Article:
tv [untitled] July 24, 2012 8:00am-8:30am PDT
tonight? my name is chris. and welcome to the 32nd annual mfac awards. i know we are having a lot of fun in the back. if we could have everybody bring down the volume, we could get started and get back to the fun stuff. all right. hey, on behalf of spur and the folks on the mfac committee, i want to welcome everybody tonight. these events do not just happen. a lot of folks put a lot of work on from selecting the winners to sponsoring the event. if folks could just hold the volume in the back a little bit, we could get through this. i first want to thank our biggest sponsor, and dignity health and wade rose. [applause] i want to thank pg&e. i want to thank the academy of
art university, the folks at aecom, comcast, kmd architects, recology. my favorite giver is anonymous. thank you, anonymous, whoever you are. now? if you have a cocktail in your hand, or you are about to find a couple, i want you to find david from the laborers. all the drinks tonight are being brought to you by laborers 261. let's give them a big round of applause. [applause] they are responsible for your hangovers. let's begin this great award. i first want to introduce cory, who is doing
-- ok, we're having our first technical difficulty. i want to bring up corey marshall, who has done all the work that goes into the mfac award and the great government consulting as they pick the products to bring a lot of innovation to san francisco. cory? give cory a round of applause. [applause] >> thank you, chris. thank you so much for all of your hard work, chris. none of this could be possible without your efforts. good evening. the good government awards are incredibly important in san francisco. it's a chance for us to honor
the tremendous work that happens in the city and also to honor the individuals who are responsible for some of that success. congratulations to all of our honorees. we're very grateful for your work. let's give a hand for them. [applause] the good government awards also support spur's good government work. it is a central part of our mission. our agenda is admittedly ambitious. we analyze every local measure on the san francisco ballot, which until recently was a pretty formidable task. we participate in most of the major issues of city government from pension and payroll tax reform to some of the most important discussions on how we fund a lot of our public services, whether that finding different revenue streams for our parks, are trying to find new ways to fund public transportation in the city. we're very happy to be working with mayor lee and the board to address a lot of these issues.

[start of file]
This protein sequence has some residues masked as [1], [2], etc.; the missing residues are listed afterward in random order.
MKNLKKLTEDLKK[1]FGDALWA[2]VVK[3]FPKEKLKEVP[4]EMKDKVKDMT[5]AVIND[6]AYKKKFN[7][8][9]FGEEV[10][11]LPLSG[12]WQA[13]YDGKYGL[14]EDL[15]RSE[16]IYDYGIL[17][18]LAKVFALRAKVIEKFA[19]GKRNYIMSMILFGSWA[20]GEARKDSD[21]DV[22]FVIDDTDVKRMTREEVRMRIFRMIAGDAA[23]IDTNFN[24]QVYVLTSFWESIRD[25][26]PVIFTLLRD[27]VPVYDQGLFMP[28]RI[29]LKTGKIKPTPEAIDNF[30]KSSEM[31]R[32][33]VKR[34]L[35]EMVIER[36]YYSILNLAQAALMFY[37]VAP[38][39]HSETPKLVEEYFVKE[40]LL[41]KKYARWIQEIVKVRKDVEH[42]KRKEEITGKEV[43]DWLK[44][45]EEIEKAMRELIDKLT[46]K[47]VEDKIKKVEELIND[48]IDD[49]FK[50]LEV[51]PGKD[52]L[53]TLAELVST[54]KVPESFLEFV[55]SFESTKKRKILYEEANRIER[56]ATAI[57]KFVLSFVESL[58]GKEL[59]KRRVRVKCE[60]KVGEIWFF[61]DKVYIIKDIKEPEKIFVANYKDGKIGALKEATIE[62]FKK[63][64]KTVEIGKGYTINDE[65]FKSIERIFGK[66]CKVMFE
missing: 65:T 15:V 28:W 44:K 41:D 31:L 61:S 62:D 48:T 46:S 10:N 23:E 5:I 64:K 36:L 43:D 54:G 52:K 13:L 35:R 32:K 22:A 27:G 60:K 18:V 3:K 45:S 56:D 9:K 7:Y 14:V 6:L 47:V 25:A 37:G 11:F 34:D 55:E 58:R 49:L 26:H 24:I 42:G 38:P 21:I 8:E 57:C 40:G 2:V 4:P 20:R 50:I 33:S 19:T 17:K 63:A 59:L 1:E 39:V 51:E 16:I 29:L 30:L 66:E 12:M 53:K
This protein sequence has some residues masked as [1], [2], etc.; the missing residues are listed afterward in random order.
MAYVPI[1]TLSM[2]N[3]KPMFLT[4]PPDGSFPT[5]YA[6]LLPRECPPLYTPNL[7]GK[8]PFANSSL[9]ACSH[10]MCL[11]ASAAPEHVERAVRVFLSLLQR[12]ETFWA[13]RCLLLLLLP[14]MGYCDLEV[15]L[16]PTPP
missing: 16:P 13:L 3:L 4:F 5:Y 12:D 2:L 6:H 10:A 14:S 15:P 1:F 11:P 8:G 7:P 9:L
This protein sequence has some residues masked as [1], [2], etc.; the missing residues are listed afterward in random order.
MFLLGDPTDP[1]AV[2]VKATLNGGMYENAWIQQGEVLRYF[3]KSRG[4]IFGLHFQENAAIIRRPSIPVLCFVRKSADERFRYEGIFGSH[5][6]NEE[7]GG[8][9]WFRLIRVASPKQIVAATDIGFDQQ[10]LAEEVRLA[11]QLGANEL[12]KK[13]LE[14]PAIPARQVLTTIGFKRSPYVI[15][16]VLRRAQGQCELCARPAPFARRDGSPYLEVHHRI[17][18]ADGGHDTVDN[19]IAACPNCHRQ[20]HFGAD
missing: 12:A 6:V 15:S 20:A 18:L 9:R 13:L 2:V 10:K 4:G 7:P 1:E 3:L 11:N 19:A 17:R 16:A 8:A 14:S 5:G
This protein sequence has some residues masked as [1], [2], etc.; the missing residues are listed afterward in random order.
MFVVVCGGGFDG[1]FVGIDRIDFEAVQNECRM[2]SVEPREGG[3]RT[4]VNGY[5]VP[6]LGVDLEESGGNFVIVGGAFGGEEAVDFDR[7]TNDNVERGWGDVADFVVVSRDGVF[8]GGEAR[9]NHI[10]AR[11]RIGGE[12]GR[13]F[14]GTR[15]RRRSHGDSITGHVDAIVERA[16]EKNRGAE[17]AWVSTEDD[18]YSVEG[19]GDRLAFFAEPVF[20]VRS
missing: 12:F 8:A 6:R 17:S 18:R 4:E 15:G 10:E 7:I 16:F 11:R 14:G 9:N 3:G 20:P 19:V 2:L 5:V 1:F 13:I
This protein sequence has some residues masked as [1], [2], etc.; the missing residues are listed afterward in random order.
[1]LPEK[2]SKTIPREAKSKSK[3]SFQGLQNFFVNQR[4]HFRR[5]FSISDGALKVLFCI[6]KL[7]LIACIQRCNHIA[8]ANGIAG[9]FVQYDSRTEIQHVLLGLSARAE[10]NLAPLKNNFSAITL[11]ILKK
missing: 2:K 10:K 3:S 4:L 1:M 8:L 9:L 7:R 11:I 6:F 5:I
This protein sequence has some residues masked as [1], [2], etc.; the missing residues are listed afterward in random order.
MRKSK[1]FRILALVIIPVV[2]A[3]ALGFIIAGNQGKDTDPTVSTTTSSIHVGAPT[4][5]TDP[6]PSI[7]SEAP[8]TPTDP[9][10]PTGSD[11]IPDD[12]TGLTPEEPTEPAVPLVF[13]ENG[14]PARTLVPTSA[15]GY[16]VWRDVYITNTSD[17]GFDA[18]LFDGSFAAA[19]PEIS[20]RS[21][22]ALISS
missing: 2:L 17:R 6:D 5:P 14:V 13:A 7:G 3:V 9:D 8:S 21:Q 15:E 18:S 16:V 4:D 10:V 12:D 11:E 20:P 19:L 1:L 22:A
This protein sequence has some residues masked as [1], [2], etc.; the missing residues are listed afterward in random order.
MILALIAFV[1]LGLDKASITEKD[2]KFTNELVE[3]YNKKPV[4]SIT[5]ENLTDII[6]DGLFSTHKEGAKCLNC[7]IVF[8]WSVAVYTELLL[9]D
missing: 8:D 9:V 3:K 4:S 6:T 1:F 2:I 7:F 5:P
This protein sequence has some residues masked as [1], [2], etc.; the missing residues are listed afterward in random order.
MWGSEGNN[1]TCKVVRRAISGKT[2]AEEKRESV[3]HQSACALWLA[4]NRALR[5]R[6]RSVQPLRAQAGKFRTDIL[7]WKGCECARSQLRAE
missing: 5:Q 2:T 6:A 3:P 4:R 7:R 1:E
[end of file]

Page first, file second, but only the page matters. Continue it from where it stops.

this will clearly be a busy year for us. another component of our work is connecting the city's robuspro o assistance with our many business partners. this is a core part of mfac original purpose in san francisco. we are focused on building this capacity once again. as everyone here knows, the nature of how cities are doing business is changing. fundamentally. costly federal and state mandates continue to squeeze local budgets. increasing costs are forcing discussions about how we provide services. technology is requiring that we move more quickly than we have in a long time. building a network of partners to support our city government at this time will be more important than ever and will be critical as we were to emerge from the recession. we have a real opportunity here. we also have a real responsibility to help investment and success of our
city. spur is committed to making this happen. we hope that all of you join us as we work to leverage a lot of these partnerships once again. spur is a nonprofit. member-supported think tank in san francisco committed to the success of the city in all its forms. many of you are already members. can we get a show of hands of spur members? that's fantastic. thank you so much for your continued support of our organization. without your help, none of this would be possible. for those of you who are not yet members, i hope you'll join us and get involved. roll up your sleeves and really get involved in the nuts and bolts of the city. we can all work together to engage the city so we can all succeed together. we're all investors in this town. thank you very much for all of your support and for joining us this evening. it is now my pleasure to introduce wade rose, the chair of the 2012 good government
awards. wade? [applause] >> thank you, cory. appreciate it. good evening, everyone, and welcome to the 32nd annual good government awards. 32 years. finding people to give awards do because there are a lot of people who are dedicated to making sure that would we all get up in the morning, there's a road to drive on, and the water is clean, the city hums. it takes all of you, it takes all of us, to make sure that happens. that is 24/7 every day of the year. it is a huge undertaking. dignity health -- see if i can find my paper here. dignity held, as some of you